Defendants’ motions raise issues under both Fed.R.Civ.P. 12(b)(1) and 12(b)(6). A motion to dismiss under Fed.R.Civ.P. 12(b)(1) may consist of either a facial or a factual attack on the complaint. Holt v. United States, 46 F.3d 1000, 1002 (10th Cir. 1995). Because defendants’ motion presents a facial attack, I must accept the allegations of the complaint as true. Id. Plaintiff bears the burden of establishing that subject matter jurisdiction exists. Henry v. Office of Thrift Supervision, 43 F.3d 507, 512 (10th Cir. 1994); Fritz v. Colorado, 223 F.Supp.2d 1197, 1199 (D. Colo. 2002).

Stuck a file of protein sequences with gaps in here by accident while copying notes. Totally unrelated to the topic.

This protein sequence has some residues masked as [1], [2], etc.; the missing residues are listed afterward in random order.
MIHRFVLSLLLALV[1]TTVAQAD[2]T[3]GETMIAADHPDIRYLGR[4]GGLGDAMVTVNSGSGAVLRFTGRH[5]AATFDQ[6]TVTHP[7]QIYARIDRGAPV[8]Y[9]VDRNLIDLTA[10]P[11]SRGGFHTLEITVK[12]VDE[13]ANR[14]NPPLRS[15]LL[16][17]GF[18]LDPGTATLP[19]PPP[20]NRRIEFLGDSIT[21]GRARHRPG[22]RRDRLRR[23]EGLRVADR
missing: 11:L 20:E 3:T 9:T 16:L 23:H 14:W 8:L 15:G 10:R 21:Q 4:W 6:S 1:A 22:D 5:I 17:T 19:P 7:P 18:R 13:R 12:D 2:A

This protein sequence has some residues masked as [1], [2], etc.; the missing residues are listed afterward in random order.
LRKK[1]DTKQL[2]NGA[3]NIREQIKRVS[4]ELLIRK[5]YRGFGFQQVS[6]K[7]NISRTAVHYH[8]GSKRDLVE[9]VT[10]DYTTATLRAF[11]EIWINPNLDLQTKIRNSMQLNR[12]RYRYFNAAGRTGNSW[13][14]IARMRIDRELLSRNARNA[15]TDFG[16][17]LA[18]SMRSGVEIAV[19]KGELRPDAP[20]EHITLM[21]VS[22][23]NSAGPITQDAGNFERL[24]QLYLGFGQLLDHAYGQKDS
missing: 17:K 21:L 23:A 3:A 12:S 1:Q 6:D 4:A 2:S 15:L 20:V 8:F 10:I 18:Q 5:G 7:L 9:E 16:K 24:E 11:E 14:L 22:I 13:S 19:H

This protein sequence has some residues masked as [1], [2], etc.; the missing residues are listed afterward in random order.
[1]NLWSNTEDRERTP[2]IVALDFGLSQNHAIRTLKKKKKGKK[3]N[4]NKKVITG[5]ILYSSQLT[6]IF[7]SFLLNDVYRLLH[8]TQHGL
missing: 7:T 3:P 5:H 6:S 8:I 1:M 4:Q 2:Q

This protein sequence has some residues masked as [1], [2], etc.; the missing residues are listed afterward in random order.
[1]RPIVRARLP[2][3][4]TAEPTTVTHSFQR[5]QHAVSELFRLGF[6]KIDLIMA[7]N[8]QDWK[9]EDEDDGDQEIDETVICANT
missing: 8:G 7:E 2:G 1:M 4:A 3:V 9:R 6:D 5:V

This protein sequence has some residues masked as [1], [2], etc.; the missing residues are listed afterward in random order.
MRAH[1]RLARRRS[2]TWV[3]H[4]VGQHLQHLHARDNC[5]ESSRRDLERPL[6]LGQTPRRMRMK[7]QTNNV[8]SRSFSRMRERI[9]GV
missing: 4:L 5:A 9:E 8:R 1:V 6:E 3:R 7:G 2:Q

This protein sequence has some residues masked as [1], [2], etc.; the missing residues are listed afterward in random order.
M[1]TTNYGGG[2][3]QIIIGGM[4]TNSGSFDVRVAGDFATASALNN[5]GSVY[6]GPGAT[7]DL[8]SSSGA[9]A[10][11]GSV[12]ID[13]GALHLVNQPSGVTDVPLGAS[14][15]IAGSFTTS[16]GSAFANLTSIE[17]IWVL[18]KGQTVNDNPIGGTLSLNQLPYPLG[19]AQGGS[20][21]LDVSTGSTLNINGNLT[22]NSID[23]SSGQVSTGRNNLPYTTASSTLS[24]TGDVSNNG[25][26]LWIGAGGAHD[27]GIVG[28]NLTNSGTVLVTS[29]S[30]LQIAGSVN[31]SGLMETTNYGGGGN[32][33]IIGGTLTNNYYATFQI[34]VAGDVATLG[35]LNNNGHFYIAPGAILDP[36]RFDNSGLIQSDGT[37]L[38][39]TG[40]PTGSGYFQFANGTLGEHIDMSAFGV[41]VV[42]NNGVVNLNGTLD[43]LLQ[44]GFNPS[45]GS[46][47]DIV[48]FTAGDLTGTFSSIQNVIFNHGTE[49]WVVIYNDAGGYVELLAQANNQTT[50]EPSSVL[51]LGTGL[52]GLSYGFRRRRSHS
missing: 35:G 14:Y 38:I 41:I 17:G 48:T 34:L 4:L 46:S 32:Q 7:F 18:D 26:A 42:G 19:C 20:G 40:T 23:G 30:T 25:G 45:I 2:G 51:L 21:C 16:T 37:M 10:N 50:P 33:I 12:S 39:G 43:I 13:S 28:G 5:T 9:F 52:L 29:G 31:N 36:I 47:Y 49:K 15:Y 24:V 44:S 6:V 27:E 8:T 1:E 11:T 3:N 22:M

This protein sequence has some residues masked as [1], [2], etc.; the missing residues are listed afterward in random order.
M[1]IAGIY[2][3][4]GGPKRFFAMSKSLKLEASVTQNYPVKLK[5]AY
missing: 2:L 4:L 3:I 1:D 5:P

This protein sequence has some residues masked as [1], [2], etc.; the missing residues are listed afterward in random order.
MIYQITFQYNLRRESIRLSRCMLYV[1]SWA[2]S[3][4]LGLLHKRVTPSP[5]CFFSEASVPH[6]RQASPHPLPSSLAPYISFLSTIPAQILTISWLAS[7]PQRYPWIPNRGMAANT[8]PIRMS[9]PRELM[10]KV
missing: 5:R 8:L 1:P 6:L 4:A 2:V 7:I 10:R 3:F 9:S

When ruling on a motion to dismiss pursuant to Fed.R.Civ.P. 12(b)(6), I must determine whether the allegations of the complaint are sufficient to state a claim within the meaning of Fed.R.Civ.P. 8(a). For many years, “courts followed the axiom that dismissal is only appropriate where ‘it appears beyond doubt that the plaintiff can prove no set of facts in support of his claim which would entitle him to relief.’” Kansas Penn Gaming, LLC v. Collins, 656 F.3d 1210, 1214 (10th Cir. 2011) (quoting Conley v. Gibson, 355 U.S. 41, 45-46, 78 S.Ct. 99, 102, 2 L.Ed.2d 80 (1957)). Noting that this standard “has been questioned, criticized, and explained away long enough, ” the Supreme Court supplanted it in Bell Atlantic Corp. v. Twombly, 550 U.S. 544, 562, 127 S.Ct. 1955, 1969, 167 L.Ed.2d 929 (2007). Pursuant to the dictates of Twombly, I now review the complaint to determine whether it “‘contains enough facts to state a claim to relief that is plausible on its face.’” Ridge at Red Hawk, L.L.C. v. Schneider, 493 F.3d 1174, 1177 (10th Cir. 2007) (quoting Twombly, 127 S.Ct. at 1974). “This pleading requirement serves two purposes: to ensure that a defendant is placed on notice of his or her alleged misconduct sufficient to prepare an appropriate defense, and to avoid ginning up the costly machinery associated with our civil discovery regime on the basis of a largely groundless claim.” Kansas Penn Gaming, 656 F.3d at 1215 (citation and internal quotation marks omitted).